After thinking about the news that movies are going to be available for sale and rent on Facebook, I think there's a new battle brewing in the content distribution business. Sure this is just one announcement by one studio, but rest assured Facebook is seeking to identify and develop similar relationships with other movie studios and music labels.
For Facebook, this is a natural fit, because so many of today's social interactions about pop culture are held on the social networking site. So, why not establish relationships with the content owners, and monetize those discussions. The relationship between Warner Brothers and Facebook does just that, it places movies in close proximity to the dialogue by Facebook's users about them. For example, a user can comment that they saw a movie and loved it; while another can disagree, but in-line with that discussion and available for all users can be a simple one-click option to purchase the content. Gone are the barriers of now heading to a brick & mortar location, or searching for the content on another site. This relationship provides for a simple integrated experience. Further, Facebook can foster those conversations and extend it's relationship with it's users while keeping them on the site longer.
In a sense, with this news Facebook is reverse engineering the immensely popular iTunes store…where Apple is trying to build-out a social network with it's Ping offering, instead Facebook is bringing the content purchasing experience right into their site. In an age old chicken or the egg type of debate, we're left to wonder which will prove to be the winning strategy: first establishing the leading social network website, or first building the number one online destination for audio and video content?
It would only seem natural that Facebook will look to build on this news, in which case this could be the sign of an interesting paradigm shift. In time, will a Facebook partnered with other studios and music labels give iTunes a run for it's money (or should we say your money!)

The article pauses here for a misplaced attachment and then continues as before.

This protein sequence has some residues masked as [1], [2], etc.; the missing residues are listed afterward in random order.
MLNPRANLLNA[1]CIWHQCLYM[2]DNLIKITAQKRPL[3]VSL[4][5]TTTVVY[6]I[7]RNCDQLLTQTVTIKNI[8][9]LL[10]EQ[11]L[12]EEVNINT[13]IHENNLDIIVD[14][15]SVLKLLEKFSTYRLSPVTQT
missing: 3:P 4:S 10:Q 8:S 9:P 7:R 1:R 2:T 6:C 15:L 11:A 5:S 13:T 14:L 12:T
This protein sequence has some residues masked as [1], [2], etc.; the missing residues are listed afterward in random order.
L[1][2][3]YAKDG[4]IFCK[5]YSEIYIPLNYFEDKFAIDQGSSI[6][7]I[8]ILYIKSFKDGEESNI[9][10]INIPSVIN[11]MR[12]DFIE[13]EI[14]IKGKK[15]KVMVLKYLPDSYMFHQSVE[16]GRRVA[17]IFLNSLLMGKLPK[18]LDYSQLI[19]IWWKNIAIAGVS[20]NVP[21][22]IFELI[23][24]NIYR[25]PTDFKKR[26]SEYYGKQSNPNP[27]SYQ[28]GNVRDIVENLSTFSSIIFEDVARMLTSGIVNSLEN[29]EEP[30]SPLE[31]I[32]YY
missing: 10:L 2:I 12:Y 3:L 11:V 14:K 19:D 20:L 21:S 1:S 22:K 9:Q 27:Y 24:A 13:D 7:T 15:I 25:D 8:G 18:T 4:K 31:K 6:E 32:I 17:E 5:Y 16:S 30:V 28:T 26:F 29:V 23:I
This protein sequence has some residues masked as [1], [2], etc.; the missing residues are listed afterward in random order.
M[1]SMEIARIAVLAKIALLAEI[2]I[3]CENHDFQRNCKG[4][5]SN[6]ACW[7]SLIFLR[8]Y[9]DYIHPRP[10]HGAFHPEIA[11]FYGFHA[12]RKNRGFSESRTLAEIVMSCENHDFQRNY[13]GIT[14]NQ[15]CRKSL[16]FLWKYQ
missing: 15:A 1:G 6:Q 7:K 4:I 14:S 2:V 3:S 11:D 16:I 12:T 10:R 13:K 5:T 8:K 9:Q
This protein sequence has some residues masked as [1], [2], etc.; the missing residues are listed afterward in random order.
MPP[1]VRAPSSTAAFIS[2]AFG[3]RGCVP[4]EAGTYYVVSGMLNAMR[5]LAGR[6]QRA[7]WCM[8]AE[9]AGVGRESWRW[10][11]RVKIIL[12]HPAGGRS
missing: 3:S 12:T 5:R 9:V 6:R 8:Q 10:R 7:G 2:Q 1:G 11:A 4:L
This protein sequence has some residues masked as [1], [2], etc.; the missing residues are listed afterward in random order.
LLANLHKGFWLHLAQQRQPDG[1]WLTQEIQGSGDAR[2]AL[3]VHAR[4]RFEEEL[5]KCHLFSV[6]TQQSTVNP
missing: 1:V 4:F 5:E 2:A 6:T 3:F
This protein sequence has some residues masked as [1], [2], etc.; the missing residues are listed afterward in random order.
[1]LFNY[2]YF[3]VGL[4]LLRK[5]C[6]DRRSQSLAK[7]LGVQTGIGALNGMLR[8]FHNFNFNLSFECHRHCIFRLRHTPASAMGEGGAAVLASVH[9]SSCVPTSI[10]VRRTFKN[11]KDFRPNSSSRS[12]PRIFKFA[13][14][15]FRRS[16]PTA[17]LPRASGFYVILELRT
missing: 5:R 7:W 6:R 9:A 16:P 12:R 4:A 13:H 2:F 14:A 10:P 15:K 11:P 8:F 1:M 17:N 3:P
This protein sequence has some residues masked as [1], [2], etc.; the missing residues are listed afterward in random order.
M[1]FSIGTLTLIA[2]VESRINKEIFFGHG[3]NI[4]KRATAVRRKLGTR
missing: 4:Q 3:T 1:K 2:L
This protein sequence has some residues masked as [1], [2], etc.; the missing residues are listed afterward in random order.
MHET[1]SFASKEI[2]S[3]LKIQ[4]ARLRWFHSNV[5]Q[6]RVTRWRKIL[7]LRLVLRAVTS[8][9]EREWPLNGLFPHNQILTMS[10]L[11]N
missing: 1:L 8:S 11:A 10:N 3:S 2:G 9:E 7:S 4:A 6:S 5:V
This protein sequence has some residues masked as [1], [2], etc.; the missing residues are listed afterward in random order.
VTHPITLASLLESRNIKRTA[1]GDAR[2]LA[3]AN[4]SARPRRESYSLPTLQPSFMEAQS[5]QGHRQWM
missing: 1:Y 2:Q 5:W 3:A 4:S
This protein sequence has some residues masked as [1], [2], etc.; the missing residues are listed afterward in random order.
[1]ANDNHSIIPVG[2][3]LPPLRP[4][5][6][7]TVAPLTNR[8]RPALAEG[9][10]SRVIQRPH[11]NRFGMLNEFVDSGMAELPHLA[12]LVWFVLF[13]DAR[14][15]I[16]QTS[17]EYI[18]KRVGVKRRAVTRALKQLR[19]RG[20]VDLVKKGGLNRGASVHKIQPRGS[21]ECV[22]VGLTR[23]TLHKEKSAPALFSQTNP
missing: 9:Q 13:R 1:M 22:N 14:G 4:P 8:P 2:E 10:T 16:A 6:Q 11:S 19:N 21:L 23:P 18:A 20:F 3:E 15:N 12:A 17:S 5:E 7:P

Finally, regardless of the long-term outcome, what I like most about Warner Brothers bringing their films to this new platform reflects something I often share with clients: it's best to extend your message beyond any particular platform. In order to meet the needs of today's segmented audiences, it is important to offer multiple opportunities & distribution avenues with your message. In that regard, whether iTunes or Facebook battle it out, this is a brilliant move for the studio in adopting a strategy that makes the purchasing of their content platform agnostic.
Fresh on the heels of Warner Brother's announcement earlier this week, it looks like other industry heavyweights are also realizing the potential of Facebook as a media distribution mechanism. Specifically, according to AllFacebook.com, Sony Music is also considering distribution on Facebook. The site spoke with Sony's John Calkins, at the 2011 Digital Hollywood Media Summit in New York, who said the organization is looking into platforms like Facebook, since they could potentially be a powerful distribution option. Check the link below for the full story on AllFacebook.com.
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Warner Bros to offer movies through Facebook